Unfortunately, managing deep and dark web exposure is more about awareness than it is maintenance. Regular checks of deep and dark web sources for potentially leaked credentials such as emails, passwords, social security numbers or credit card numbers can help executives know their exposure and proactively change passwords or credit information before they are targeted.
Managing Digital Risk
Understanding the digital landscape and the multifaceted threats a company and its executives face is an integral part of developing an effective enterprise security and risk management program. Companies must take a holistic approach that evaluates individual and corporate exposure and takes actions to minimize vulnerability. The first step in this process is identifying what information key actors have available, understanding how it can be used against the company, and implementing effective sanitation and future cyber hygiene to minimize the impact while also monitoring for further exposure.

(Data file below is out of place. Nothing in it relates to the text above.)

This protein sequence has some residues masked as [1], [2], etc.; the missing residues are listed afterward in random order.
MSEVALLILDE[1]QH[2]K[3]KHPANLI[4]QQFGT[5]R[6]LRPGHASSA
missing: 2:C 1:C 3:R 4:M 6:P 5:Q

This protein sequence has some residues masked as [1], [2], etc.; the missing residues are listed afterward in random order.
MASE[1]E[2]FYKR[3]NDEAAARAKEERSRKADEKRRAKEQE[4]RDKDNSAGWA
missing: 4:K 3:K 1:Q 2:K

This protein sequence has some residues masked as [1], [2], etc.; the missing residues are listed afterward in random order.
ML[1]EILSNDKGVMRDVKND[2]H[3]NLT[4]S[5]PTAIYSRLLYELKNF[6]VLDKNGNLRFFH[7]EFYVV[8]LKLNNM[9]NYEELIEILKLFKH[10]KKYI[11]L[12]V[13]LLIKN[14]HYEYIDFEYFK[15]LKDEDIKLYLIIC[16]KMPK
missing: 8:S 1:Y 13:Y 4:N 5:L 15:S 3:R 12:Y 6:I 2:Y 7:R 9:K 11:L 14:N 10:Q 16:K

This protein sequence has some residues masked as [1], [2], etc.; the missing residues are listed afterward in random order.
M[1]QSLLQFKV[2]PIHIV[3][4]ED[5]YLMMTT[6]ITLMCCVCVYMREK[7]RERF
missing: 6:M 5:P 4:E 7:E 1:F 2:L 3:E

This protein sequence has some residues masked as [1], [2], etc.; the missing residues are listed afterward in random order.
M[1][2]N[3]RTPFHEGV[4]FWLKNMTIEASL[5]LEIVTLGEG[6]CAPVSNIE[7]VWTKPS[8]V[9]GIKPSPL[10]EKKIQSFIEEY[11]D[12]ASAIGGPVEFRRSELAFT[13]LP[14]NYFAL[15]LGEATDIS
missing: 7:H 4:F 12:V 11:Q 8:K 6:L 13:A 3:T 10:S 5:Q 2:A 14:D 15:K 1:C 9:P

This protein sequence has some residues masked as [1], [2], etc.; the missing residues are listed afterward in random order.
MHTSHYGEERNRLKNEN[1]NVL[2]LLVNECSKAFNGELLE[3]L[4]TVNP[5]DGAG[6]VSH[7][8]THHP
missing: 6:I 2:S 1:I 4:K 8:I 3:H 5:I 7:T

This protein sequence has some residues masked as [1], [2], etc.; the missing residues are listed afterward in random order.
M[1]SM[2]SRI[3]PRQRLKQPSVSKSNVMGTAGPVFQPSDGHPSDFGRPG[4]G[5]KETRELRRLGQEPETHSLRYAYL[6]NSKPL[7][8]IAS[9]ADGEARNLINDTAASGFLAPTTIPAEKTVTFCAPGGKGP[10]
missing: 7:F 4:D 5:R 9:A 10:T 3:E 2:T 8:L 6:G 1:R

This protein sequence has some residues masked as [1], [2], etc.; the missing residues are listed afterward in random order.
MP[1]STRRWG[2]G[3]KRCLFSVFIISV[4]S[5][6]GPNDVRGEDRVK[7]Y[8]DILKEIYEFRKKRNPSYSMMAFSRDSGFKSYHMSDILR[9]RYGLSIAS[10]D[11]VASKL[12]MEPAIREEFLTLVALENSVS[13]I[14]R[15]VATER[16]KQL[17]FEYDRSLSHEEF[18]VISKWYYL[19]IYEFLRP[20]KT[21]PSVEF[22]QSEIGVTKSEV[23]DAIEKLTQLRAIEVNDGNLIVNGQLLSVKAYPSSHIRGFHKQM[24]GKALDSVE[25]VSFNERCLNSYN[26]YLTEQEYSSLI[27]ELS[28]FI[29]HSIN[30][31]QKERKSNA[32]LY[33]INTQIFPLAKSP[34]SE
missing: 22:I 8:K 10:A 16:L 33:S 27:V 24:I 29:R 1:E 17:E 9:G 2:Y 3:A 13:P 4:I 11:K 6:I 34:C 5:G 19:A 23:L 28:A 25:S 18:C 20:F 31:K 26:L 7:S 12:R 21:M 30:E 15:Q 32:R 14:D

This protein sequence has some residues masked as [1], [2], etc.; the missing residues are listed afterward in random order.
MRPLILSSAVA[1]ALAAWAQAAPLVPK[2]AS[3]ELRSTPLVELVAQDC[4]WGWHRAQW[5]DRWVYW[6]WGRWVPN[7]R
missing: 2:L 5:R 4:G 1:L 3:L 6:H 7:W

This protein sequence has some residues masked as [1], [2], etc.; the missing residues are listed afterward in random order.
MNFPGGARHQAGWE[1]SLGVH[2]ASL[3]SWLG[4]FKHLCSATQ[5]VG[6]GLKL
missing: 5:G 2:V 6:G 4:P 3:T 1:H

To achieve these objectives, Teneo Risk works with clients to develop a Digital Vulnerability Assessment (DVA), a 360-degree analysis of the information available on an individual or entity across the media, surface, deep, and dark web. By cataloguing the scope of accessible information within the public domain, Teneo Risk can assume the mindset of a malicious actors to anticipate how they may those findings to target executives or companies physically, reputationally or financially. We then work with clients to minimize the extent to which information can aid those objectives.
However, because the range of potential threats and motivations of bad online actors is uniquely vast in the digital domain, the intent of an executive DVA is not to examine the wide range of actions bad actors could take, but rather to focus on the tangible vulnerabilities that exist today and that are a byproduct of a company or its executives’ digital hygiene. Rather than hypothesizing about unknowns and uncontrollables, such as the range of bad actors and the potential ways in which they may one day strike and why, DVA’s should be prioritized to focus on the threat landscape that falls within a company or individual’s control. This prioritization of risk can help companies create an actionable digital risk mitigation playbook to improve company and individual cyber hygiene practices.